Once again, a field of nationally-ranked teams gathers for a great weekend of competition at WakeMed Soccer Park.
Great Outdoor Provision Co. Presents the BONUS Featured Meet of Week 7:
Great American Cross Country Festival
Hosted by National Scholastic Athletics Foundation at WakeMed Soccer Park, Cary
(Schedule, teams attending, other info)
Begun in 2000 as part of the NSAF's mission of funding travel and competition for junior-age athletes, the Great American Cross Country Festival immediately made a national impact (its first champions were Mountain View from Utah and Saratoga Springs from New York). The meet itself is well-traveled, having been in the Charlotte area from 2000-2002, then in Cary at what was then called SAS Soccer Park from 2003 - 2005. The meet relocated again, this time to Hoover, AL, staying there for 3 years before returning to Cary for the last 4 years. Over 20,000 athletes have competed in the various races at this event in its 11 years of existence, and the Race of Champions always features a load of nationally-ranked squads. Teams from all over the Southeast (with North Carolina having the largest number) can compete against a sprinkling of schools from around the country. If you count the companion meet, the American Independent Schools Challenge (created to provide races for private schools that were excluded due to sanctioning rules in New York and other states), this is one of the largest and most competitive events in the nation.
(Via the NSAF website)
Recent Meet Records
(Based on the MileSplit database, dating to 2004)
American Independent Schools Challenge
(Companion meet for private schools excluded by the sanctioning rules in some states)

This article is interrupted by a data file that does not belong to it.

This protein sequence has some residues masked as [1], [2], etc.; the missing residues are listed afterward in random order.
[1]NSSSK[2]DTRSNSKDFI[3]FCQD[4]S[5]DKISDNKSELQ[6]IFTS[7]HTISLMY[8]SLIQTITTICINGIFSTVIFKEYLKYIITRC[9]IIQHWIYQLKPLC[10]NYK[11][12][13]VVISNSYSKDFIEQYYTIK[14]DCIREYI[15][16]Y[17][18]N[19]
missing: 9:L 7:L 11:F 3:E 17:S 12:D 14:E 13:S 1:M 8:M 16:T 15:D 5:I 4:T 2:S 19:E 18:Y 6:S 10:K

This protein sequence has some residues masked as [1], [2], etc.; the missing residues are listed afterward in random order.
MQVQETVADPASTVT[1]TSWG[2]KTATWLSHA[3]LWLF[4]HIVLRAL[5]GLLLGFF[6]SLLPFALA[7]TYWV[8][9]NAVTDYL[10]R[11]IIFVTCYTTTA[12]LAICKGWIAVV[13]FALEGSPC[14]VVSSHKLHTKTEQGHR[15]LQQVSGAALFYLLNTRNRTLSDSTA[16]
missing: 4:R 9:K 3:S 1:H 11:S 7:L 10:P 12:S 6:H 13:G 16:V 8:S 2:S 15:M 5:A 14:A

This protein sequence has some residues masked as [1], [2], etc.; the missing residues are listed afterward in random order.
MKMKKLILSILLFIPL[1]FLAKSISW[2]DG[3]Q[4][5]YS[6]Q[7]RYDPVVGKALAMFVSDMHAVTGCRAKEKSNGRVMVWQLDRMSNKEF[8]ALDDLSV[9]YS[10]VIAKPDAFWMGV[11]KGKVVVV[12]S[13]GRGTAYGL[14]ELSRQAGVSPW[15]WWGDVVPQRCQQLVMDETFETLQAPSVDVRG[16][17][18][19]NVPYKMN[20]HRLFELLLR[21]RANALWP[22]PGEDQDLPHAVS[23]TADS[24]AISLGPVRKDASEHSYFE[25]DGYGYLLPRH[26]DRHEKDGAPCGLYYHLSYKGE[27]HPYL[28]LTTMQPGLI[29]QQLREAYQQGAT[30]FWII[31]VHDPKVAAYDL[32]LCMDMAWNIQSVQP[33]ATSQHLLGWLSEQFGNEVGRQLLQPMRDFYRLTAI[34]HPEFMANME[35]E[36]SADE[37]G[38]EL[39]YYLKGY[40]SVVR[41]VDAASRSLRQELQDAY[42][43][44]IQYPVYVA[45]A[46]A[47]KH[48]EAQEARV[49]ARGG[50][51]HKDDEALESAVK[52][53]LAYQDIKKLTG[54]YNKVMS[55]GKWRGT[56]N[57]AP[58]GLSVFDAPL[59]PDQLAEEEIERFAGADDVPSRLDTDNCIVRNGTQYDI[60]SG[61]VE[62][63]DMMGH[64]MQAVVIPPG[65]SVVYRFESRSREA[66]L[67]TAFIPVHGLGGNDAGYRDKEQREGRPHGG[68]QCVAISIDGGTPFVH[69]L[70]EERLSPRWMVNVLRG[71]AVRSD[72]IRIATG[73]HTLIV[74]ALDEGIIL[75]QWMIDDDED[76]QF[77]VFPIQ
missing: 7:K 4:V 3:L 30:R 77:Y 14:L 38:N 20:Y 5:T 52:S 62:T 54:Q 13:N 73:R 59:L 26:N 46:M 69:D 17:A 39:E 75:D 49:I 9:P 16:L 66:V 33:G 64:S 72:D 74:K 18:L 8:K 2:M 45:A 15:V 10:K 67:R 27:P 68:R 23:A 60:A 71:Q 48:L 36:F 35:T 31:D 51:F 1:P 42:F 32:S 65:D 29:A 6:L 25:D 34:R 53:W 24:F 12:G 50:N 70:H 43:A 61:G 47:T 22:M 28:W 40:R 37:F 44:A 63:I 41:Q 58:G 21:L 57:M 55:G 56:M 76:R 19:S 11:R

When Great American returned to Cary, the course was significantly different than in the early years of the meet. The original course finished inside the main soccer stadium, and that one was followed by a layout that featured a downhill finish. When the current configuration was debuted, it had the initial effect of slowing down the times there, due to the double uphill (including the one that leads directly to the finish), The course is considered a bit slower than McAlpine, but interestingly the common runners in both the Providence Invitational and the adidas XC Challenge actually ran slightly faster at WakeMed (of course, that could be due to better fitness after 3 weeks of training, or cooler conditions). WakeMed is hillier than you would expect for a layout that produces such fast times; not only do the runners come up the long hill twice (including once leading right to the finish, when legs are really burning), but there are some hills in the woods after the 1.5-mile mark. The course is excellent for spectators, but also allows the runners some quieter moments on the back side in which to concentrate on their race.
Comparison of WakeMed to McAlpine
(Using 2012 Providence Invitational and 2012 adidas XC Challenge)
From Durham, Greensboro, Winston-Salem, and northwest NC: via Google Maps
From Charlotte and central SC: via Google Maps
From Fayetteville and eastern SC: via Google Maps
From Rocky Mount and northeastern NC: via Google Maps
From Wilmington and the Myrtle Beach area: via Google Maps
Things to Do Outdoors in the Raleigh Area
Raleigh is referred to by some as the "City Within a Park" because of the wide range of outdoor activities and natural settings that surround the metro area. Here are a few suggestions:
- Hiking/camping guide from Great Outdoor Provision Co.
- In addition to the Falls Lake Trail mentioned there, check out Cliffs of the Neuse Park for fishing and boating.
- For something closer to the meet, try Bond Park in Cary.
- If golf is your thing, look into Eagle Ridge in Raleigh or Lochmere in Cary, both public courses.